I don’t need everyone to be called Joe and Jim, but I also don’t want to get a headache while trying to pronounce names 😀

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    1. To be fair, they normally get shortened after the first encounter but yes that is one name. I totally agree. Apostrophes in names need to be used sparingly.

      How would you say that? I don’t even know where to start. Ray-Shiel, Rh-Shiel, silent R???

      Liked by 1 person

  7. I agree. Sometimes I’ll read an excerpt, and if the names are too mangled for my tongue, I won’t even pick up the book. Too much work. It is fun creating cool names, but it’s one of those instances where moderation is worth it.

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  8. I like everyday names with a twist – maybe an unusual (foreign?) spelling, or changing a consonant here or there. A lot of the time, it’s a matter of juxtaposing two normal names/words, or one normal and one unusual. My favourite names fall into that camp: Han Solo. Roy Mustang. Duncan Idaho. Simple, effective, exotic yet familiar.

    Sadly I often don’t follow my own naming conventions and come up with more complicated names – something the husband has complained about a bit 😛 Maybe it’s a sign…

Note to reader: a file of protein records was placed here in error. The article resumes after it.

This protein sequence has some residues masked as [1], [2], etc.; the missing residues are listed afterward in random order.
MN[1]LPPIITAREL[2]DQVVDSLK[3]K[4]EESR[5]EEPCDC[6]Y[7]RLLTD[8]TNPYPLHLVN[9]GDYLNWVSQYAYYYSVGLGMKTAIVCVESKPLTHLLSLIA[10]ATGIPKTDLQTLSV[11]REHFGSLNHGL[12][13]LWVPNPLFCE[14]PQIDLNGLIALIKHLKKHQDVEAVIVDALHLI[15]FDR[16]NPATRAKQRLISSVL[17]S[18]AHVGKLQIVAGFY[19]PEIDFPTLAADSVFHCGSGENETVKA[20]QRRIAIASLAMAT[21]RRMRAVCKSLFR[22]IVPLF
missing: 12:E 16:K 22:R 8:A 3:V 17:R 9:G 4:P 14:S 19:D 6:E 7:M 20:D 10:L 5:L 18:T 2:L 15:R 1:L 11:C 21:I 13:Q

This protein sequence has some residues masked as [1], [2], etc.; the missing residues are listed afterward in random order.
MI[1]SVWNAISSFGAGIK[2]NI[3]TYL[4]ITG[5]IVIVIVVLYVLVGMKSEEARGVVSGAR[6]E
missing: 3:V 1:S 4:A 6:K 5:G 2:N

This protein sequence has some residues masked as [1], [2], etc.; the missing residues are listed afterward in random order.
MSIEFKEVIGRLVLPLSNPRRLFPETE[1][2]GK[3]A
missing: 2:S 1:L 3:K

Unfortunately, Star Wars names have become a bit of a joke with all of the apostrophes and trippple consonants that add nothing to the name itself.

    I’m not terribly well-read so I don’t think I have come across many unnecessarily complicated names but I tend to ignore more complicated names or subconsciously change the spelling to make it easier. Even in the example above, it took me several “reads” to realize that Jernau Gurgeh was actually not spelled GurEGH. GurGEH sounds so weird! How do you say it out loud and not laugh or wince? Maybe that should be the criteria!

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  9. YES! I have particular difficulty when I’m reading a book set in the Far East as I find Asian names quite hard to pronounce and remember. Also… when there are five characters in the book and they all have a name that begins with the same letter. I mean REALLY!

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  10. Lol I totally understand and I get annoyed by it too. If I can’t get a handle on the name quickly, I just give the character a nickname, though I don’t like to do that since I can miss the significance of the name to the plot if it later becomes important.